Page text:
It happens all the time: people and problems split into opposing camps, whether the conflict is internal, between partners, in a family or—as we know all too well—between political parties.
The archetype of the father is associated with gods, kingship, and other images of authority and order. As the image of a “personified affect” fueled by an archetypal core, the father complex is powerful.
Anger is a core human emotion. Newborns express instinctual cries of protest, and many a mythological god has wreaked archetypal havoc.
People have reported experiences with ghosts from antiquity; Jung documented his encounters with mysterious sensed presences. How do we make meaning of such experiences? Are they visitations from external beings? Could they be related to unconscious reactions to toxic substances, auditory subtleties, or erratic electromagnetic fields?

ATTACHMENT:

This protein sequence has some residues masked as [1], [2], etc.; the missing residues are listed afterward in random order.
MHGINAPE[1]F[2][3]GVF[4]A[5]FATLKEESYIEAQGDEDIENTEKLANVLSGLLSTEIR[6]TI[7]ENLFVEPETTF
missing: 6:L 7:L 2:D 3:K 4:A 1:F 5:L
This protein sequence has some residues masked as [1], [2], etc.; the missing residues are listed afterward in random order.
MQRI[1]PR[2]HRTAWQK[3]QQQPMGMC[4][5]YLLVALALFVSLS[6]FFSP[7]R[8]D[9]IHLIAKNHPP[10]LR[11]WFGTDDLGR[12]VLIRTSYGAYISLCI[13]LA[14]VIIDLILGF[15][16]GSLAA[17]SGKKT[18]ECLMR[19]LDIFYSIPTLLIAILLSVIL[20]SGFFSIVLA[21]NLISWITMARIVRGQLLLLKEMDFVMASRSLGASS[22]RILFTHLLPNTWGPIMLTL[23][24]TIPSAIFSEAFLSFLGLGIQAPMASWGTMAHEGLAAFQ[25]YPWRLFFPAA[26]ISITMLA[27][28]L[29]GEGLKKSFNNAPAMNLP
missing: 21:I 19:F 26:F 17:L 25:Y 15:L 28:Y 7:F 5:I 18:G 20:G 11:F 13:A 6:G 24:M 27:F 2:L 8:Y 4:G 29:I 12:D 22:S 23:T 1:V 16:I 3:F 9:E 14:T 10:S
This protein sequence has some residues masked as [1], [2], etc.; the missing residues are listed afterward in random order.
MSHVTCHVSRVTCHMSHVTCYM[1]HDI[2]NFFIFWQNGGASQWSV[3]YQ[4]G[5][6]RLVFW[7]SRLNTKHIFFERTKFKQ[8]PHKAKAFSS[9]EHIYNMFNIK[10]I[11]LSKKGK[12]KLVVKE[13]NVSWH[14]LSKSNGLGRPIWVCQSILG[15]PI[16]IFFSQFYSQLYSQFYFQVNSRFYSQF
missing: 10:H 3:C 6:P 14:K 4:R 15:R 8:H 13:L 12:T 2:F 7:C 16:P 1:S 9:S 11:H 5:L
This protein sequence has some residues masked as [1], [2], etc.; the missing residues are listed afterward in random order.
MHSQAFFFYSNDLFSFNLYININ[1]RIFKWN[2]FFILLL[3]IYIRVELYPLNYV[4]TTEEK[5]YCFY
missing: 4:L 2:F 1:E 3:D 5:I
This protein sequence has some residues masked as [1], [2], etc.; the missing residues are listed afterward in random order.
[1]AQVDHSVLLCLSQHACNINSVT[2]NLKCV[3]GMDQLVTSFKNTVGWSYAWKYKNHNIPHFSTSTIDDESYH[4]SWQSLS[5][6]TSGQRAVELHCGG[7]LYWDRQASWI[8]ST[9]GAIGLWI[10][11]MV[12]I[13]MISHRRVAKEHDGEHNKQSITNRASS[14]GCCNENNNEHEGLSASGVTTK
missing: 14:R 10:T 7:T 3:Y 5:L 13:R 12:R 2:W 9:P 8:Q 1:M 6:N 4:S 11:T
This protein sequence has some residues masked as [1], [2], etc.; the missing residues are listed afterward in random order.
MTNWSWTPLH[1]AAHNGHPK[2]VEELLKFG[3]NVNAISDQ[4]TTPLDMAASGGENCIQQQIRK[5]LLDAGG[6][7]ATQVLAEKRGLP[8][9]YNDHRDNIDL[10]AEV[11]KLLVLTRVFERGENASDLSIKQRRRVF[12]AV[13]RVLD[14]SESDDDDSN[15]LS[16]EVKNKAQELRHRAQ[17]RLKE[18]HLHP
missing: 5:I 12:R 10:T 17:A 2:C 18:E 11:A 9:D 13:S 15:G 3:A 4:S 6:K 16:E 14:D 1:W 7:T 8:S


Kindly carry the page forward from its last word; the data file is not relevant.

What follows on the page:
The question of whether, when, and what psychoactive medications may be helpful is both big and ambiguous. Mental distress has always been strongly influenced by cultural filters and subjective perceptions.